There is a really interesting article the IEEE Spectrum by Clayton M. Christensen, Steven King, Matt Verlinden, and Woodward Yang. It basically tells the story of them apply the TPS (Toyota Production System) to semiconductor manufacturing and results of doing this. Pretty amazing results. The most amazing change is that this methodology allows smaller runs of chips while still being profitable and producing the chips at competitive prices. This is a game changer in silicon as it allows silicon to more closely match the trajectory of ever-shorter product life cycles in consumer electronics.
Who wants to guess the company that is the subject of the article (purposely withheld in the article)?
By now it’s fairly well-known that selling digital music downloads is a tough business with thin margins. However, across both online as well as brick-and-mortar retailing, music and video is being used more universally as a loss leader and it’s not clear what this trends means for content in general. For example:
- for Apple, digital downloads are not something they make a lot of money on, however, it enables their hardware universe (iPhone, iPod, Apple TV).
- for Amazon, many people have suggested that digital downloads is a traditional retailing loss leader. It drives people to their page, where Amazon hopes to sell them something above and beyond the digital download.
- for wal-mart, CDs and DVDs have been used for a long time as a loss leader.
The New York Times is reporting that Apple’s new deal to sell movie downloads (as opposed to their rental business) is not a great deal for Apple from a dollar perspective. So, Apple appears to be using the same model here as they did with the iPod. Effectively they are relegating the movie downloads to a loss leader in the hopes of selling more Apple TVs.
So is content no longer king?
Live Mesh was introduced yesterday by Microsoft. It is the brain child of Ray Ozzie and really seems like an out-growth of the work he did with Groove. At its simplest, Live Mesh is basic file sync. But another way to think about Live Mesh is as the ultimate P2P platform. When people think of P2P they think about Kazaa, Napster etc where everyone’s files are available to everyone else. Live Mesh is different from vanilla P2P because it adds the following:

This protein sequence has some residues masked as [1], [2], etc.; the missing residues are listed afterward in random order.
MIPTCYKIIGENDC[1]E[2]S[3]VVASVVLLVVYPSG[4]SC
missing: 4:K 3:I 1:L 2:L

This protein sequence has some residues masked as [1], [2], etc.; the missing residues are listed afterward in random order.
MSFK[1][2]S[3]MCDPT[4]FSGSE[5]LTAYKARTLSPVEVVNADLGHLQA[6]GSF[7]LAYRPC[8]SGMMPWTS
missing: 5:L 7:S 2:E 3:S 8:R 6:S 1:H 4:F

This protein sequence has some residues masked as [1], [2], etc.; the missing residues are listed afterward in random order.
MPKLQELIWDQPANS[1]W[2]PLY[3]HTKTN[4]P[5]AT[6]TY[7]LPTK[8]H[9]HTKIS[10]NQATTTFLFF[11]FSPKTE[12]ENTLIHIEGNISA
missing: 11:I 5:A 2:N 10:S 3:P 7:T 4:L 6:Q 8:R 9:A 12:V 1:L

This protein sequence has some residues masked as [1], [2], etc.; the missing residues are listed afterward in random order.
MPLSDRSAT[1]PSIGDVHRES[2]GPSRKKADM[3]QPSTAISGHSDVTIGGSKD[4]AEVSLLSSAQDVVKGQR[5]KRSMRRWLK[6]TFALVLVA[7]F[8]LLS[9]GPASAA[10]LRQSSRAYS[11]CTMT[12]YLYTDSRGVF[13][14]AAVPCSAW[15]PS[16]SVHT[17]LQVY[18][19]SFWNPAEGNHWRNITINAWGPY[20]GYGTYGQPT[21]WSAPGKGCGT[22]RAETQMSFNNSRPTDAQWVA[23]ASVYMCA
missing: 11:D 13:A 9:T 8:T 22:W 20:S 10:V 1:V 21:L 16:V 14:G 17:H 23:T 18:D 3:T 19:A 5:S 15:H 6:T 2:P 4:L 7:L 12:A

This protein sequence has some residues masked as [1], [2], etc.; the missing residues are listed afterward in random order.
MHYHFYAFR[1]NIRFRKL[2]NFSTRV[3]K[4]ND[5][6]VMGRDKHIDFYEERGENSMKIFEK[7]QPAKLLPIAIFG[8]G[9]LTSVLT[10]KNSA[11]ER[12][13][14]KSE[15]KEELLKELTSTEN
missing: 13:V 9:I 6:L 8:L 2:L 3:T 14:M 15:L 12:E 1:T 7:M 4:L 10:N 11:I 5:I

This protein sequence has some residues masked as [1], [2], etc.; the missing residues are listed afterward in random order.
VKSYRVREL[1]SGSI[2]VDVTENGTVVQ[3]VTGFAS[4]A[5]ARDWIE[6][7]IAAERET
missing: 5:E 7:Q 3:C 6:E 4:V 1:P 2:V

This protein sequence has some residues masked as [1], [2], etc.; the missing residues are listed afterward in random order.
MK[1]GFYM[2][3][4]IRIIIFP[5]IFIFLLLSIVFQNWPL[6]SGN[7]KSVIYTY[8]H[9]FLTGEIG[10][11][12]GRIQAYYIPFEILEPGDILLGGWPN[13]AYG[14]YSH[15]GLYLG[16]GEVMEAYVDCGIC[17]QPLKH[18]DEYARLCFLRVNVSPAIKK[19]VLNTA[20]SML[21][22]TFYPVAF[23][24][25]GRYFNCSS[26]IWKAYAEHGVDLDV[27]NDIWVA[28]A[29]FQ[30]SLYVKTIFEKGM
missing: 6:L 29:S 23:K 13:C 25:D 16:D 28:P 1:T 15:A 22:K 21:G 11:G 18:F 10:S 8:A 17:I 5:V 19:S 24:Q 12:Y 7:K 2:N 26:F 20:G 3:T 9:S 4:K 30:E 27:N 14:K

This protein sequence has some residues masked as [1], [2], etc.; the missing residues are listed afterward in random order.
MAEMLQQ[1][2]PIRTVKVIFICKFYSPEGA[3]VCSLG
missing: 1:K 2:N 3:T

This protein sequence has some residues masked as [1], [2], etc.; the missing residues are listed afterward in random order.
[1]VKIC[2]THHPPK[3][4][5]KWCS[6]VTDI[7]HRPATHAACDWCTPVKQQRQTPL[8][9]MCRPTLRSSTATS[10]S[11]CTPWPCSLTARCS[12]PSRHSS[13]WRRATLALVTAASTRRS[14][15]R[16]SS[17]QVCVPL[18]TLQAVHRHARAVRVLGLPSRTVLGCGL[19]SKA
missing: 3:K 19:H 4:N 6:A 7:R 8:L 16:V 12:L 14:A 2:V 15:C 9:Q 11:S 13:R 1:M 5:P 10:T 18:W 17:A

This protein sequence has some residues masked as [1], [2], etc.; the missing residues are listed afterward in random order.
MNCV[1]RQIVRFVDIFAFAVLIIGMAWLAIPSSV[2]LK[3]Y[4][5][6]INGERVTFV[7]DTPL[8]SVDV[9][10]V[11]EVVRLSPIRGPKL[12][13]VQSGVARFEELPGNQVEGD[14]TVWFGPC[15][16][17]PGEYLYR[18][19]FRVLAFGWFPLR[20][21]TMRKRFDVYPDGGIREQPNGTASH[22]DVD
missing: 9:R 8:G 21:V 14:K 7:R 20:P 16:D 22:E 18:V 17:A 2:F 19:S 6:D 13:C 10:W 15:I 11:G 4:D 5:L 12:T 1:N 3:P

- control over who sees what files
- creates a personal P2P cloud amongst your own devices (file sync)
- the concept of your own cloud store
- a platform, which will let ISVs build applications on top of it
So what does this mean? Live Mesh has the following implications:
- Cloud storage companies can kiss their businesses good bye because cloud storage is integrated with Live Mesh. Cloud storage is a thin margin business and only those with scale can make it work. After the shake-out likely survivors are MSFT, GOOG and AMZN. I should be clear that there may be still be a lot of 3rd party applications that leverage the infrastructure of the big 3 but if you are doing your own storage thing, you better switch now.
- Sync is a big deal because if done right it has the ability to transform our digital lives. I know that sounds like hyperbole but if you have more than one computer you will likely have blown productivity managing your files. It basically makes computers (and devices) more useful. There is a lot of people playing in this space but by virtue of creating a platform and a standard set of APIs and protocols, MSFT has the chance to win big time.
- MSFT has an advantage over GOOG and AMZN here because they have better distribution (by virtue of their operating system). Additionally, they have been marketing to ISVs for years. Don’t underestimate this. Once Live Mesh is integrated into Visual Studio, any kid with rudimentary Basic skills will be able to build applications on top of the mesh.
- Going back to the P2P angle, Live Mesh can be a content delivery platform. If I were a content company I would start thinking about this right now. Streaming media has economic issues that Live Mesh solves. Microsoft should be out licensing this to every device maker on earth. The consumer electronics companies will be reluctant participants but they should embrace it because it enables them to compete with Apple and frankly they need help in this area. If you look at Ray Ozzie’s memo, he talks about the 3Cs the first being content.